We saw in the video earlier a story where NZ Baptists have been working in the region of South Asia for 134 years; making a difference, engaged in business, changing an education system and a paradigm of seeing the world that will influence generations to come. NZ Baptists are shining light into places of oppression, hopelessness, and despair.

Our continued presence in these communities makes a world of difference where people have come to know Christ through our people serving in this nation. One godly man or woman can make a dramatic difference, even in the darkest of circumstances.  Imagine the influence of many!

Here’s how Jesus spoke to this matter…

“You are the salt of the earth. But if the salt loses its saltiness, how can it be made salty again? It is no longer good for anything, except to be thrown out and trampled by men.

14“You are the light of the world. A city on a hill cannot be hidden. 15 Neither do people light a lamp and put it under a bowl. Instead, they put it on its stand, and it gives light to everyone in the house. 16 In the same way, let your light shine before men, that they may see your good deeds and praise your Father in heaven.” (NIV)

What Jesus teaches us here is how he wants us to live in this world as Christ-followers. He says here’s the way of the value and influence you’re to have in the world, for me. Because we can make a difference in the situations we are in, by our very presence there. Flavour the world with your saltiness. Colour the world with the light of Christ.

Why salt and light?

We know Jesus used elements at his disposal to reinforce his teaching; vines, water, agriculture, fish and bread. Here he uses two very simple and commonly found household items to teach about the influence his followers are to have in the world. In fact, two necessary elements for human existence.

Salt in the first century was used as a preservative, for preventing decay, more its use, than the seasoning we know it as today. Salt, then, was a less stable compound than it is today, probably a compound taken from various places including the Dead Sea.

It was a white powdery like substance that looked like salt, but wouldn’t have had the same composition as today’s salt and due to their being no refineries back then to process them out, the salt contained a number of impurities, making it common for the “useless” salt to be piled up on the street.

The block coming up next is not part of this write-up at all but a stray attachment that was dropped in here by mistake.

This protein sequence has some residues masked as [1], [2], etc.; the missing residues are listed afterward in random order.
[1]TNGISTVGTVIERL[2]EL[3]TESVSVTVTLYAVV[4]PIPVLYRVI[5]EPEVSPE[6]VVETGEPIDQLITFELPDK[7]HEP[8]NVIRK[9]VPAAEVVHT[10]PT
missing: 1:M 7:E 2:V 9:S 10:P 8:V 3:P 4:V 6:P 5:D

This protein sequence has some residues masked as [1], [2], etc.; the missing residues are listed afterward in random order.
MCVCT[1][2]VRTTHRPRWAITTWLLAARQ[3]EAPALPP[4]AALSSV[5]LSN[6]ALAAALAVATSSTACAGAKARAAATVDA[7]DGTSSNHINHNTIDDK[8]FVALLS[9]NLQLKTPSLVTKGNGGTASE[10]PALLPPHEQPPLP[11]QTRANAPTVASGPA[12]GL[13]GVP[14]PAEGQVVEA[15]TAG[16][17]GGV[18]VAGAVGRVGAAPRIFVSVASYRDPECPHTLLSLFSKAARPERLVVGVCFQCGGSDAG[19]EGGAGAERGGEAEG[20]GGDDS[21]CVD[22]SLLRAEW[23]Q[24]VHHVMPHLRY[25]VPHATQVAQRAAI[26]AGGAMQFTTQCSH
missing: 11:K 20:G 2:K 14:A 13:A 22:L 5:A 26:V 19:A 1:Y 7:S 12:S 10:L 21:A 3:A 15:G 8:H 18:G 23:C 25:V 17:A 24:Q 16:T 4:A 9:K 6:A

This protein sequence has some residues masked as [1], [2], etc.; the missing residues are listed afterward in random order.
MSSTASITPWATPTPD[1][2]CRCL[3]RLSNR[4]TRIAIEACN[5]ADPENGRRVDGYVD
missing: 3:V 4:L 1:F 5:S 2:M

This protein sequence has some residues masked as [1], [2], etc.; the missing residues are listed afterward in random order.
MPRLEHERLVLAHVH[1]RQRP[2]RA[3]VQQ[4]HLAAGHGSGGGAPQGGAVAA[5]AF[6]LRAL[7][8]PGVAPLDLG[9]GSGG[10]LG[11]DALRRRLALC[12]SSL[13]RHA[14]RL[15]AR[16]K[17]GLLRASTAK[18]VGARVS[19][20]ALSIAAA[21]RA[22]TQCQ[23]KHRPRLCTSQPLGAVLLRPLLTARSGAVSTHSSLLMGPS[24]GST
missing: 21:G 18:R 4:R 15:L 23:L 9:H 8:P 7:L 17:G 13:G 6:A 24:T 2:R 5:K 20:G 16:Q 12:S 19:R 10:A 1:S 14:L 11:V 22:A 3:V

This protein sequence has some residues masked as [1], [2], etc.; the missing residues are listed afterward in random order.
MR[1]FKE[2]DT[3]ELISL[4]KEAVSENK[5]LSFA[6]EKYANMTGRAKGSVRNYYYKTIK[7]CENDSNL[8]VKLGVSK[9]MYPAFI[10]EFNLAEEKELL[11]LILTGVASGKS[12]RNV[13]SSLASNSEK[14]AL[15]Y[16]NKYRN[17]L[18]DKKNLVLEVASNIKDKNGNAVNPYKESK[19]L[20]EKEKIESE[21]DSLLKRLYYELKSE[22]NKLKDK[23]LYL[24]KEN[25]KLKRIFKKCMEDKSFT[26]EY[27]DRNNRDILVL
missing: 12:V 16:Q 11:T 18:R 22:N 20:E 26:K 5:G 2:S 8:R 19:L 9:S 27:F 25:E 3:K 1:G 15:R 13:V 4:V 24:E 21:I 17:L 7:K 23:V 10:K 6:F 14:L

By contrast the salt we’re familiar with today never goes off, because it’s a stable compound.

Light? Light makes darkness light. Creates the ability to see.

What do you imagine happens to the world in the absence of salt and light? With both salt and light, Jesus is saying you are my influence in the world. Salt to prevent decay, light in the darkness.

So, I want to suggest that Jesus teaches 2 things:

  • Someone who belongs to Jesus (Christians) is salt and light
  • The impact on/in the world


Someone who belongs to Jesus (Christians) is salt and light –

You are the salt of the earth! …Jesus words come with an imperative. Not could or potentially be, but ARE! You ARE the light of the world![1] When we accept Christ as Saviour, we belong to him and as such carry into the world a responsibility to be like Jesus. Christlike.

Jesus’ words are such that he expects we will be useful for God in His mission in the world. Agents of change and transformation in this world. Is that how we see ourselves?

When we belong to Jesus, and he is so precious to us, that we want to live every day in a way that evidences that preciousness, people are more likely to ask us “what is the reason for the hope you have?” (1 Peter 3:15)

The impact on/in the world –

“…let your light shine before men, that they may see your good deeds and praise your Father in heaven.”

Implicit in Jesus’ teaching is that we’re to have an impact in the world. Christians are called in the world – not of it – set apart (1 Peter 2:9) for God and for Gods purposes. You’re here to be salt-seasoning in a way that introduces a tastefulness, positively of God and for God in the world.